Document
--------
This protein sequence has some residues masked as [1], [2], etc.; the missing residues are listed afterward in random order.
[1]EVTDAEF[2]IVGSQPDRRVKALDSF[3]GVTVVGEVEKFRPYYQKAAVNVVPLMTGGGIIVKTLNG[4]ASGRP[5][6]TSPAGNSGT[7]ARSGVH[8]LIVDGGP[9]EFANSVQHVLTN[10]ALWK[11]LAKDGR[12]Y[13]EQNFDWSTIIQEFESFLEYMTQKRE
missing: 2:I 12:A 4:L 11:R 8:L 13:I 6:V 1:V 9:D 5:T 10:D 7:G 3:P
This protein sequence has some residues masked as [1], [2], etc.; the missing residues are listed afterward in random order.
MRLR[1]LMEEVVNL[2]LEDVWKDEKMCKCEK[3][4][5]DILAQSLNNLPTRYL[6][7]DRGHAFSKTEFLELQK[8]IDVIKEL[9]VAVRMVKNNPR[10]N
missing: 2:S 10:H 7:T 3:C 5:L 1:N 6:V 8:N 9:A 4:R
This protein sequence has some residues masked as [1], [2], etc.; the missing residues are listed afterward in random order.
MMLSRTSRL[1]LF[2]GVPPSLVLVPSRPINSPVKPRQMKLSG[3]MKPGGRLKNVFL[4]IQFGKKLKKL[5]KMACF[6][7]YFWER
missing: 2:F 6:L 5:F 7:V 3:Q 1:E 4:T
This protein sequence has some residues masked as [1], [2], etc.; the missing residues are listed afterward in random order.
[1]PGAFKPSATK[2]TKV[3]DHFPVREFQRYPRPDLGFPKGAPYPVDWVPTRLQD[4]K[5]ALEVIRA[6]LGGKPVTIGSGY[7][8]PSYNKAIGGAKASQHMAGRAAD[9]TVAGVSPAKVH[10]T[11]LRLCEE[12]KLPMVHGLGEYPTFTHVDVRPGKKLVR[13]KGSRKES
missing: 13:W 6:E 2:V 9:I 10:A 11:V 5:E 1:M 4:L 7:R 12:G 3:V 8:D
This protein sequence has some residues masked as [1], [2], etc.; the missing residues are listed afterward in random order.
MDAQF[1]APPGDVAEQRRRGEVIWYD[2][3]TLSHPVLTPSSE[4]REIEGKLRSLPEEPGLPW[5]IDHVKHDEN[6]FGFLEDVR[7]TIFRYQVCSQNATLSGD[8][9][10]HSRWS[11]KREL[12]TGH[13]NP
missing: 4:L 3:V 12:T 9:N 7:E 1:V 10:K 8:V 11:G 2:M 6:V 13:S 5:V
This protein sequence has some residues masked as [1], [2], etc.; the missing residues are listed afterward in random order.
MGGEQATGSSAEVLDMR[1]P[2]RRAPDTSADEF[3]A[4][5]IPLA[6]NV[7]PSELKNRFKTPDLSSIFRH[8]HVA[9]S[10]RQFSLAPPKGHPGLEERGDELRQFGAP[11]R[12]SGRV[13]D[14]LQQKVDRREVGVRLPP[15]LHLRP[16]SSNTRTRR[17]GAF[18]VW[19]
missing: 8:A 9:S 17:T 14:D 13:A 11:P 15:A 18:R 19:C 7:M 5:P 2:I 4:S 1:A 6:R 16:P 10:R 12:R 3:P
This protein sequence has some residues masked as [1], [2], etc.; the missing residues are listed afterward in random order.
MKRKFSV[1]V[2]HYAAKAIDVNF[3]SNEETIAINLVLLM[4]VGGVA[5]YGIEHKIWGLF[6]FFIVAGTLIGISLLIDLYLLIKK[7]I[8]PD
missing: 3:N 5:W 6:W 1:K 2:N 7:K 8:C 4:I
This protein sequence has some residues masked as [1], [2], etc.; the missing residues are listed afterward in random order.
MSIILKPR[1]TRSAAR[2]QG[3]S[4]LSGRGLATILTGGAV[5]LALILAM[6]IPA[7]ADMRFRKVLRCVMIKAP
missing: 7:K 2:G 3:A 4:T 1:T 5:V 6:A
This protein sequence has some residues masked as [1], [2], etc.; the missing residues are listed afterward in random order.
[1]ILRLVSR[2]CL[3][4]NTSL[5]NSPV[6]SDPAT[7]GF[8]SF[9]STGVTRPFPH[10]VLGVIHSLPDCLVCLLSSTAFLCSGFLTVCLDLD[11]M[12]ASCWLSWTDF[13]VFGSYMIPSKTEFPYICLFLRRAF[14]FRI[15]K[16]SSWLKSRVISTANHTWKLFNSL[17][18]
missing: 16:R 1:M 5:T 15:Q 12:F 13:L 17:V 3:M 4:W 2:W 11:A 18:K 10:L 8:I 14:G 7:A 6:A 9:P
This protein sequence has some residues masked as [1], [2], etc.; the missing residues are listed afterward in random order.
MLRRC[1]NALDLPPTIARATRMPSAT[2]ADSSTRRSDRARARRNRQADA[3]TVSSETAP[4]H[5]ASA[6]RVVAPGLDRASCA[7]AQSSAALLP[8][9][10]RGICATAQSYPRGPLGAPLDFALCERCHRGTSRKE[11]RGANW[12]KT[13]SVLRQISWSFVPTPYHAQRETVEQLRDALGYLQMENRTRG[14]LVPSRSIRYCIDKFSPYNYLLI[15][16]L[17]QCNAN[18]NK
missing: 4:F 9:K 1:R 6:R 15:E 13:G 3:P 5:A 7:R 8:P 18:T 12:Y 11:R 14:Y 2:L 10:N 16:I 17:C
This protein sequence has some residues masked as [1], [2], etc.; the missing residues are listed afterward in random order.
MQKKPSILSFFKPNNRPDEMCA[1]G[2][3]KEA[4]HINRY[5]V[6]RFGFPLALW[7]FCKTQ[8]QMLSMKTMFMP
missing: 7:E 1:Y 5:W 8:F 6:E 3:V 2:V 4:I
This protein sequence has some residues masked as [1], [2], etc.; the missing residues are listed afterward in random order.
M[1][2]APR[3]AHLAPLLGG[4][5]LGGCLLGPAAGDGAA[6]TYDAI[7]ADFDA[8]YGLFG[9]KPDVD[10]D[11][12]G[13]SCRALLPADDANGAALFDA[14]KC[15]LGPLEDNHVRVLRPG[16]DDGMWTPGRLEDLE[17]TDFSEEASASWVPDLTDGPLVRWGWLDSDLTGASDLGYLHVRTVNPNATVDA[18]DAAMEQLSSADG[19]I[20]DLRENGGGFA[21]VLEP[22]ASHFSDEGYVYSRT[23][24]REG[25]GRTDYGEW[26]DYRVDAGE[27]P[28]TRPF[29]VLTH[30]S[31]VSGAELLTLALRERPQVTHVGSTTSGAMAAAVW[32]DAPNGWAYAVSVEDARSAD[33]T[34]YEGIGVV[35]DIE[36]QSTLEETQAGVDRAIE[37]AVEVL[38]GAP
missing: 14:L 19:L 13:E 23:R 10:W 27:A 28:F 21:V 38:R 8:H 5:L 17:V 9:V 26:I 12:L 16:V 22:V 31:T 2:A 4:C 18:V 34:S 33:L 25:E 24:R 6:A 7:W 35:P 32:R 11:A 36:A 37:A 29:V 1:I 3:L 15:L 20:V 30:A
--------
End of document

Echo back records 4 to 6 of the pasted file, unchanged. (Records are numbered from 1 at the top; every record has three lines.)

This protein sequence has some residues masked as [1], [2], etc.; the missing residues are listed afterward in random order.
[1]PGAFKPSATK[2]TKV[3]DHFPVREFQRYPRPDLGFPKGAPYPVDWVPTRLQD[4]K[5]ALEVIRA[6]LGGKPVTIGSGY[7][8]PSYNKAIGGAKASQHMAGRAAD[9]TVAGVSPAKVH[10]T[11]LRLCEE[12]KLPMVHGLGEYPTFTHVDVRPGKKLVR[13]KGSRKES
missing: 13:W 6:E 2:V 9:I 10:A 11:V 5:E 1:M 4:L 7:R 12:G 3:V 8:D
This protein sequence has some residues masked as [1], [2], etc.; the missing residues are listed afterward in random order.
MDAQF[1]APPGDVAEQRRRGEVIWYD[2][3]TLSHPVLTPSSE[4]REIEGKLRSLPEEPGLPW[5]IDHVKHDEN[6]FGFLEDVR[7]TIFRYQVCSQNATLSGD[8][9][10]HSRWS[11]KREL[12]TGH[13]NP
missing: 4:L 3:V 12:T 9:N 7:E 1:V 10:K 8:V 11:G 2:M 6:V 13:S 5:V
This protein sequence has some residues masked as [1], [2], etc.; the missing residues are listed afterward in random order.
MGGEQATGSSAEVLDMR[1]P[2]RRAPDTSADEF[3]A[4][5]IPLA[6]NV[7]PSELKNRFKTPDLSSIFRH[8]HVA[9]S[10]RQFSLAPPKGHPGLEERGDELRQFGAP[11]R[12]SGRV[13]D[14]LQQKVDRREVGVRLPP[15]LHLRP[16]SSNTRTRR[17]GAF[18]VW[19]
missing: 8:A 9:S 17:T 14:D 13:A 11:P 15:A 18:R 19:C 7:M 5:P 2:I 4:S 1:A 6:R 16:P 10:R 12:R 3:P